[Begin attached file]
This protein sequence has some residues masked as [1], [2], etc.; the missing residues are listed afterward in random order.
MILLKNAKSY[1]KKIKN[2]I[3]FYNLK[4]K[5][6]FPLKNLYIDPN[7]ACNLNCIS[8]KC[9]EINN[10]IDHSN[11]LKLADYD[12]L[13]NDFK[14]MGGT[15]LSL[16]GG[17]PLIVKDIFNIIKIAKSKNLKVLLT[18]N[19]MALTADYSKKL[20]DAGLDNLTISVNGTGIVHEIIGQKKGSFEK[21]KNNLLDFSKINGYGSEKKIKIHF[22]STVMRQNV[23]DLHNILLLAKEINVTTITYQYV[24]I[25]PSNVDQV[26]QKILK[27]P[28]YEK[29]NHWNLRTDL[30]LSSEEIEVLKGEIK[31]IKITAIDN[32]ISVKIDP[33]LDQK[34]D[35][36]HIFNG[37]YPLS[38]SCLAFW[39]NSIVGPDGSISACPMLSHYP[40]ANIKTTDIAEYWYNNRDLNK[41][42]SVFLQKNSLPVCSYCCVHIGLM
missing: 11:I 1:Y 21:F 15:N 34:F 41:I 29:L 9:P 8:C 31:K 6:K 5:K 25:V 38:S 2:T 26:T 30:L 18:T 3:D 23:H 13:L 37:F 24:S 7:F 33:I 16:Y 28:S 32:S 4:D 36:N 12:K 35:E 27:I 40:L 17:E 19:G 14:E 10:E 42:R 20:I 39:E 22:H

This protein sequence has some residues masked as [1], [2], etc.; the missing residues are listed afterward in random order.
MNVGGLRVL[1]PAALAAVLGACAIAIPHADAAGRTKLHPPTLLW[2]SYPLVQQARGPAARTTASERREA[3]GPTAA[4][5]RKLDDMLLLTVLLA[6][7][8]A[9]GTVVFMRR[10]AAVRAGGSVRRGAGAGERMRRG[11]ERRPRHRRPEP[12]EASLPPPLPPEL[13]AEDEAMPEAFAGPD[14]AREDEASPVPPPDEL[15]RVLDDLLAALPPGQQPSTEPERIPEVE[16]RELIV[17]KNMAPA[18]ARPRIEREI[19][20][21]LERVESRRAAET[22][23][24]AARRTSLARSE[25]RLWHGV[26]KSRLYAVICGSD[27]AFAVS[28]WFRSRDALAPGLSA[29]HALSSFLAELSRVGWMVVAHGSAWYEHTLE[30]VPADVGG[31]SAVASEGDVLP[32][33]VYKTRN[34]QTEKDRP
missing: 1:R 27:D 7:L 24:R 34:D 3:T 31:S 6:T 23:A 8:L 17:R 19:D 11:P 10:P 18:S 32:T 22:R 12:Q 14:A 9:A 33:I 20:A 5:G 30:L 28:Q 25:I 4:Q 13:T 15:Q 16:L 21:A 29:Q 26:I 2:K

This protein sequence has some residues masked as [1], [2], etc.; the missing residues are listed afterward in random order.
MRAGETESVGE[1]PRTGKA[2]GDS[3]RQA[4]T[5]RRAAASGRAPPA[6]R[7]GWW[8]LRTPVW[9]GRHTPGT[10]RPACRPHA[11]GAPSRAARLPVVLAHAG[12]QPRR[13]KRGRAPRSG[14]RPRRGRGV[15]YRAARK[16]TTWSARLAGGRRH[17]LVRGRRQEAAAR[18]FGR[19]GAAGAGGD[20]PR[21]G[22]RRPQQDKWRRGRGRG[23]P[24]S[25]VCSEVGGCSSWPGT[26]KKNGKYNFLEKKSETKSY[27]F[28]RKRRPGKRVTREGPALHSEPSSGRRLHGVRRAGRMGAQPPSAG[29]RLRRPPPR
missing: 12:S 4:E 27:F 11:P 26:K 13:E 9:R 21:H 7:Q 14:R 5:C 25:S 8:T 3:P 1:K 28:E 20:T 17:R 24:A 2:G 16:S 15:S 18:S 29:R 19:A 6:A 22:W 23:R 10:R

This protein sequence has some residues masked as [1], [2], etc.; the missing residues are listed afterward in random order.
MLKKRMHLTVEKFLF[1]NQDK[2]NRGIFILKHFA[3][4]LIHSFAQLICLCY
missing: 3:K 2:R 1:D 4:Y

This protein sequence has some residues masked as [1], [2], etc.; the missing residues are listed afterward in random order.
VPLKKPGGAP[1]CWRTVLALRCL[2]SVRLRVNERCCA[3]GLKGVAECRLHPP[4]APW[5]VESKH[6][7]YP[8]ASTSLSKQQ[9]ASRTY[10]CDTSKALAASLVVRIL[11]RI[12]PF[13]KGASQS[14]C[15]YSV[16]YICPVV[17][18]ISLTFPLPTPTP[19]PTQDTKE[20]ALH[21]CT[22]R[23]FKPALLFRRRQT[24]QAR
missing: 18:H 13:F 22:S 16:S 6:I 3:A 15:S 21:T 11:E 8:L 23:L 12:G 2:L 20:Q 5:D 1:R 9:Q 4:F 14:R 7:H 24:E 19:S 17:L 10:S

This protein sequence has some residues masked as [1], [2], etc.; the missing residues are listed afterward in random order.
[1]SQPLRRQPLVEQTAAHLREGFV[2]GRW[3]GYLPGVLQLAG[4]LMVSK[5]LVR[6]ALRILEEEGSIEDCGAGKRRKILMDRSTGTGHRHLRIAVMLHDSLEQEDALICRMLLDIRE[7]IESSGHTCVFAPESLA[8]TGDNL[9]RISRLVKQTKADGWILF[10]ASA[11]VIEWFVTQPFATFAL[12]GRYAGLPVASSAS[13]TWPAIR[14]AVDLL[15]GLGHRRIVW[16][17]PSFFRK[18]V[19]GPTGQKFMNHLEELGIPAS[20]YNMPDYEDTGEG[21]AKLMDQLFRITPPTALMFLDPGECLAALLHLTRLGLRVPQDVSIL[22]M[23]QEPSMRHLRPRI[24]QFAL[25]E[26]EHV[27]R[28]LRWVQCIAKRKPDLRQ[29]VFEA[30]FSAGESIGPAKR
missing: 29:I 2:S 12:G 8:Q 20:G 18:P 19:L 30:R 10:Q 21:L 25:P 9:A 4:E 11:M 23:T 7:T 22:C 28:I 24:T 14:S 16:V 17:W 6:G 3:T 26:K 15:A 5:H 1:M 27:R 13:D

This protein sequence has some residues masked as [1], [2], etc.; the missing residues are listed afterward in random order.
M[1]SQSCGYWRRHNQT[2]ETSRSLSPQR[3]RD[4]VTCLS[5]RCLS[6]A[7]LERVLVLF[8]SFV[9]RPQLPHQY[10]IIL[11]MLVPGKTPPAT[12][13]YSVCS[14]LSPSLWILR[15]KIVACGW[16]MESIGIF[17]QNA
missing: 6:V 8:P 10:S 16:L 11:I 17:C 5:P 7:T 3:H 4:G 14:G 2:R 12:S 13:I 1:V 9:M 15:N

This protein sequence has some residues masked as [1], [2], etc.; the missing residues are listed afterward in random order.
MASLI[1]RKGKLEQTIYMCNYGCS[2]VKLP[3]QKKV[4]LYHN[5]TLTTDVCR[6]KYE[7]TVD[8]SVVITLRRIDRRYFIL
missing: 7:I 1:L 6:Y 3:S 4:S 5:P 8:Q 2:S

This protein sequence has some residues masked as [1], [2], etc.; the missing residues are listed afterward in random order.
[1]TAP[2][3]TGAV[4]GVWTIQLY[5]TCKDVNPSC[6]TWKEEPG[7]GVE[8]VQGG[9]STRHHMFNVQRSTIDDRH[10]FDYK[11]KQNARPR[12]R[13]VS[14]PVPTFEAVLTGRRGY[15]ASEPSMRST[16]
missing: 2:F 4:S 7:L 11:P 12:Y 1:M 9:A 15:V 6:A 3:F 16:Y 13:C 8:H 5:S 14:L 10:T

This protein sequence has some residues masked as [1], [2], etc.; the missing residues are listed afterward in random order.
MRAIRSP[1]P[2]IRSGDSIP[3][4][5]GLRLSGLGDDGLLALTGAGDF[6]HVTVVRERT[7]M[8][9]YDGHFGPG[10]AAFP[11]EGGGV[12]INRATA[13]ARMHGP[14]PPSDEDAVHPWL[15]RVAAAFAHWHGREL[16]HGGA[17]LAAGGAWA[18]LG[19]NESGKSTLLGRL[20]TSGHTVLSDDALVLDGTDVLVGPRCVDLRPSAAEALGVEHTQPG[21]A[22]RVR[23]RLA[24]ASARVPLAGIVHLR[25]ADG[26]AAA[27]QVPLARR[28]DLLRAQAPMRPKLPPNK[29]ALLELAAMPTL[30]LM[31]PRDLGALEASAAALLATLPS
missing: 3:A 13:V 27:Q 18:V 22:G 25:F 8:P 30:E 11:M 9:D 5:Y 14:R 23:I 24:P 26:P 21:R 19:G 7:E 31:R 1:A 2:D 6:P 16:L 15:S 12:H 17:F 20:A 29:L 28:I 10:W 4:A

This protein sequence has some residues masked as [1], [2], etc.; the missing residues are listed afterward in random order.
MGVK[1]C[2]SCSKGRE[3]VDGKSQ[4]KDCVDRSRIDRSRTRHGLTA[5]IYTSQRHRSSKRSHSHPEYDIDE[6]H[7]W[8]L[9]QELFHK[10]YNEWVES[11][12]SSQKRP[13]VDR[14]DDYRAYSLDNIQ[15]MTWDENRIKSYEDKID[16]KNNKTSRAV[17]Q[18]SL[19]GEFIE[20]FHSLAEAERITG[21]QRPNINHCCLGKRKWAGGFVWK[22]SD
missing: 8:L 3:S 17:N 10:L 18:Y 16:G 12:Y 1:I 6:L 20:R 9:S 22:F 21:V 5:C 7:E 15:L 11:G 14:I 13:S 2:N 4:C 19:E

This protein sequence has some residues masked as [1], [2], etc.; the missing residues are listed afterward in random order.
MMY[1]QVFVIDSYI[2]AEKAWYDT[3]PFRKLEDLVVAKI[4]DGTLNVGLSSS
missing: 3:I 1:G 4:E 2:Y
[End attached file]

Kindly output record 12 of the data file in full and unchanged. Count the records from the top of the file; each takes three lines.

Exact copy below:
This protein sequence has some residues masked as [1], [2], etc.; the missing residues are listed afterward in random order.
MMY[1]QVFVIDSYI[2]AEKAWYDT[3]PFRKLEDLVVAKI[4]DGTLNVGLSSS
missing: 3:I 1:G 4:E 2:Y